Skip to main content

Teachers Write Summer Camp - Post #1

Below is my writing plan for this summer and the next school year - the first assignment of sorts for the Teachers Write Summer Camp started by Kate Messner.  I am making this plan public so that my friends and acquaintances can hold me accountable/responsible for following through.  So, every so often ask me how I'm doing with my plan.  Or, ask me what I wrote today.  Then, observe me for signs of hesitation or hedging.  Don't nag though.  Just be supportive and nice :-)

Writing plan for the summer and the next school year: 
1.     Write every day. (Summer and school year)
2.     Write for at least 30 minutes.  This doesn’t include writing. (Summer and school year)
3.     Write first thing in the morning, if possible, or at lunchtime in school. (Summer and school year)
4.     Alternate between writing blog posts and short articles about teaching.  EdD research related writing has to happen every day. (Summer and school year)
5.     A weekly schedule might look like this:
a.     Monday – writing; EdD research related writing
b.     Tuesday - writing; short article; EdD research related writing
c.      Wednesday – writing; blog post; EdD research related writing
d.     Thursday – writing; poetry or fiction writing; EdD research related writing
e.     Friday - writing; EdD research related writing
f.      Saturday - writing; free choice; EdD research related writing
g.     Sunday - writing; SOL blog post; EdD research related writing

If I spend about 20 minutes on writing and 30 minutes on the other kinds of writing listed above, then I’ll be writing for about 1 hour every day.  This hour can be divided into shorter chunks of time throughout the day.  I think 3 twenty-minute chunks make sense.  I’ll try this and see how it works out.  I will be blogging about this throughout the summer.  Check back for updates.  And, in the meantime, check out the Teachers Write Summer Camp    

1 comment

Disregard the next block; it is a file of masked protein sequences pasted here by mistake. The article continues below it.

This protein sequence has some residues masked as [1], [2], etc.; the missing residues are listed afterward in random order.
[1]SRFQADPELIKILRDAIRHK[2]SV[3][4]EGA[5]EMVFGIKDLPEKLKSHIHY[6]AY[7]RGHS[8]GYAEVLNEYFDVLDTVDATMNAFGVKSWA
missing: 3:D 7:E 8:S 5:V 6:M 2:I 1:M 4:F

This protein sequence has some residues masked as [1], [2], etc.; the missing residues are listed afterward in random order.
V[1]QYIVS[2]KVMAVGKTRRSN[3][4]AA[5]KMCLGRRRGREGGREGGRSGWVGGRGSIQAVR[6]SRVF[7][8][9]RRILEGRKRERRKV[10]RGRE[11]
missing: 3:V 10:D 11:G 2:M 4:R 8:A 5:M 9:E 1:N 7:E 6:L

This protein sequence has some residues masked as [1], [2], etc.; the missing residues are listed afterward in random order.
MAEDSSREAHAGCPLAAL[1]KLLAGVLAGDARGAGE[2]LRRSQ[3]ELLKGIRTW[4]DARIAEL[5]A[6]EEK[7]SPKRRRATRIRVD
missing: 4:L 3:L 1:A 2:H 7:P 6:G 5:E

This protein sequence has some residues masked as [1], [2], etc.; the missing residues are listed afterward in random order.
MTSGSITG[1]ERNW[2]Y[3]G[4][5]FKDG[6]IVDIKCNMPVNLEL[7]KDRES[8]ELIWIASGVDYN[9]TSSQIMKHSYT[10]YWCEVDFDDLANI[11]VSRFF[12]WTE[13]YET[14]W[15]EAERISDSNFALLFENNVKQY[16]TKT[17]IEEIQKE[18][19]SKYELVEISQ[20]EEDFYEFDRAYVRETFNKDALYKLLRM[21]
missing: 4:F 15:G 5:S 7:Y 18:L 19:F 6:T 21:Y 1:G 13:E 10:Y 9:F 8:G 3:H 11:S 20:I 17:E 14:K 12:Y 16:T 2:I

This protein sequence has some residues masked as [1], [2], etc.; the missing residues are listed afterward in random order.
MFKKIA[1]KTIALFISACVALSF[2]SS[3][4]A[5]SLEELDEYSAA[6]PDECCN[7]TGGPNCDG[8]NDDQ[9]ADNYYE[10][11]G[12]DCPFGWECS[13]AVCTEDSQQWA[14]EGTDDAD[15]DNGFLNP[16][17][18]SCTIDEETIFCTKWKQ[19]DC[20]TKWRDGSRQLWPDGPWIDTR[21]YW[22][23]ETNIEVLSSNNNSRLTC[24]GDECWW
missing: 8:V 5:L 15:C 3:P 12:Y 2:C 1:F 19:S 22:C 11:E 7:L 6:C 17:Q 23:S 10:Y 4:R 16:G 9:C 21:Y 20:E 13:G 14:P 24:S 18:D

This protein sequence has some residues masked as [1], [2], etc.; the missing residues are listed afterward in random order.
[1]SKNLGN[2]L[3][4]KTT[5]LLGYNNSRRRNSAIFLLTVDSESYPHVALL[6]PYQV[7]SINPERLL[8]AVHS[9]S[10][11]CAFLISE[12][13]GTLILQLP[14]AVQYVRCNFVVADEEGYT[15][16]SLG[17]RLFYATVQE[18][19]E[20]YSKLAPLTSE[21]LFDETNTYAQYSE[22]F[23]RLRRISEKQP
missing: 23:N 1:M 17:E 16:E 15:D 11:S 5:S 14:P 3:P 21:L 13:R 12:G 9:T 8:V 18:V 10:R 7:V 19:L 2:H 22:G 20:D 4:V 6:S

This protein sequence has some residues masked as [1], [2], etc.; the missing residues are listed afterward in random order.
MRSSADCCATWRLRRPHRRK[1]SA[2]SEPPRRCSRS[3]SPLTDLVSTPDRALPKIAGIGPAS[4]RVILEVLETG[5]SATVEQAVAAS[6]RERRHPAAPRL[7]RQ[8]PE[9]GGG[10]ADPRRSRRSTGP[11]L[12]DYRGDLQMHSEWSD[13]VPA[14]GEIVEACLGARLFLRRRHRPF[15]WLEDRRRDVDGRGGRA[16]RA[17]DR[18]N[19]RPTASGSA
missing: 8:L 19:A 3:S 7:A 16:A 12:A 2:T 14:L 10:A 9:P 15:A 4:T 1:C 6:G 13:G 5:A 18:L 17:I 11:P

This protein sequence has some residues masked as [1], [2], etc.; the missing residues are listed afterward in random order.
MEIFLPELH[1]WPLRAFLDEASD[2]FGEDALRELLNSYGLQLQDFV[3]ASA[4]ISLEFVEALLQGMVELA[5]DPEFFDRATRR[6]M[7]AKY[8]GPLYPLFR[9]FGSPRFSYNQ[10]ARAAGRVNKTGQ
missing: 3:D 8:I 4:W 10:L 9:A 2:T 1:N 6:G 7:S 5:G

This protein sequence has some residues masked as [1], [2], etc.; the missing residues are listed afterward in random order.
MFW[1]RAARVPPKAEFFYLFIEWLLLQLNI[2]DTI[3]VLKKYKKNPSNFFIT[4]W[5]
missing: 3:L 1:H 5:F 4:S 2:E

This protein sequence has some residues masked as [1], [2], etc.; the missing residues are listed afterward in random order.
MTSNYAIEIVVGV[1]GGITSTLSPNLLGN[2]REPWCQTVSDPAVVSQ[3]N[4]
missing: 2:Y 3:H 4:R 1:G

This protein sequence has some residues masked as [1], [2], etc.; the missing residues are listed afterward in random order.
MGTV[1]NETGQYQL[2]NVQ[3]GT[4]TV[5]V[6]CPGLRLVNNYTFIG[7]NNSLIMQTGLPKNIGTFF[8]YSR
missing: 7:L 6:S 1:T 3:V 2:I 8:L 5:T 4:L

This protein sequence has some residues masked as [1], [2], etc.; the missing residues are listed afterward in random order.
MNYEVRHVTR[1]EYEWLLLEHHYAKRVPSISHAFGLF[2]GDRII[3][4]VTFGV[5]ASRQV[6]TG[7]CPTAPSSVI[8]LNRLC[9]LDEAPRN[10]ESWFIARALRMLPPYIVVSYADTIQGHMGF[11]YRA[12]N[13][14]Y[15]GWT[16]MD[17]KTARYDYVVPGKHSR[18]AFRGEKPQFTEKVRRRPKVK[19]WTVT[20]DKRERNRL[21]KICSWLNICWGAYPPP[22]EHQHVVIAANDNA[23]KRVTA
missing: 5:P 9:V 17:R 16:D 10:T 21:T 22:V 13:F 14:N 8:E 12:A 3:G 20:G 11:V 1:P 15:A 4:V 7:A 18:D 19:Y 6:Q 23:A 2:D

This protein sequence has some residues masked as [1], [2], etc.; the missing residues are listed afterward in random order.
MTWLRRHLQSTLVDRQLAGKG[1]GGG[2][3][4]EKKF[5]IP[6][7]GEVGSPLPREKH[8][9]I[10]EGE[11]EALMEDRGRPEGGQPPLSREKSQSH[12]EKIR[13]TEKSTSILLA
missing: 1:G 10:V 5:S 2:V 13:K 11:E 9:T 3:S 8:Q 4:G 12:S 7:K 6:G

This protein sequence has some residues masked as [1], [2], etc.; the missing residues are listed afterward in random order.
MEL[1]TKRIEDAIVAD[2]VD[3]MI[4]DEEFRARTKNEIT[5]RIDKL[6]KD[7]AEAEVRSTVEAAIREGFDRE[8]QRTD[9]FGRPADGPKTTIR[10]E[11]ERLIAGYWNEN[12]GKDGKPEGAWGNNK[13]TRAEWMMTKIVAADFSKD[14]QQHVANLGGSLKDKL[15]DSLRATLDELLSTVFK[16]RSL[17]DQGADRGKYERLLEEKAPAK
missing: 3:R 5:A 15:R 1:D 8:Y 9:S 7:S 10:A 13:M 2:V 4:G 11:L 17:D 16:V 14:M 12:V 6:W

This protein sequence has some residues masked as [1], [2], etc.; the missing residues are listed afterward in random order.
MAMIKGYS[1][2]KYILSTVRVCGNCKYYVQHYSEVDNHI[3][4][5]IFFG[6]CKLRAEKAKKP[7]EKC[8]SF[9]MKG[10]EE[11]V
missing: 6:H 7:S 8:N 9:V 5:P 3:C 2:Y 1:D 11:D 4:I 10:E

Popular posts from this blog

Mini Lessons

Sometimes, I plan too many teaching points for one lesson. For example, instead of focusing on one strategy that students need in order to become more proficient readers and writers, I try to teach several strategies at the same time. 

Sometimes, I stretch out a teaching point beyond the 10- or 12-minute time limit I've given myself because I worry that my mini lesson wasn't enough or my students won't have understood what I intended to teach. So, sometimes, I beat the lesson to a pulp one too many times, or forget to have the kids practice the lesson before they go off to read or write. (Asking students to practice a lesson after you teach it, with you right there to observe and help guide students through the process, is very effective. Try not to skip this step!)  

Here's an example of a mini lesson that lasted less than 10 minutes and resulted in better learning.

My students are in the second round of historical fiction book clubs. In a couple of weeks, we will start …

A Confession

I have a confession to make.

I want to write a book. 
A professional book. 
I think I have a lot to say. 
I think others could benefit from my experience.
After all, I have been an educator for over 30 years.

But, what could I possibly say that hasn't been said before?
What new knowledge could I add to the table?
Who would even bother to read what I have to say?

These are questions borne of fear.
Fear of not being good enough.
Fear of not being able to complete such a daunting project. 
(At least, that's what it feels like to me right now.)
Fear that I won't make time.
Fear that I'll run out of time.

But, over the last couple of days, I've gotten some encouraging words of support from the Innovative Teaching Academy - 
#ITA17 Facebook group. 

You can do it!Write for yourself.
But the message that is propelling me forward is this one: 
It doesn't matter how many times something has been said...each time someone else says it, new people hear it...and that's where you make the d…


Today's post is short and sweet because I just got back from a night of playing Bunko with friends. 

I share some questions I'm grappling with in my classroom. 

No answers. 

Just questions.

(1) What purpose do math stations serve in my classroom?

(2) How can I continue to engage writers without overwhelming them or me?

(3) How can I determine if my tangled readers are learning to be better readers from the books they choose to read?

(4) How can I strike a balance between student choice and making sure my students learn what they need to learn at any given time?

(5) Am I demanding too much from my students?

As I find responses and solutions to these issues, I will post some ideas on my blog.

Any thoughts are more than welcomed!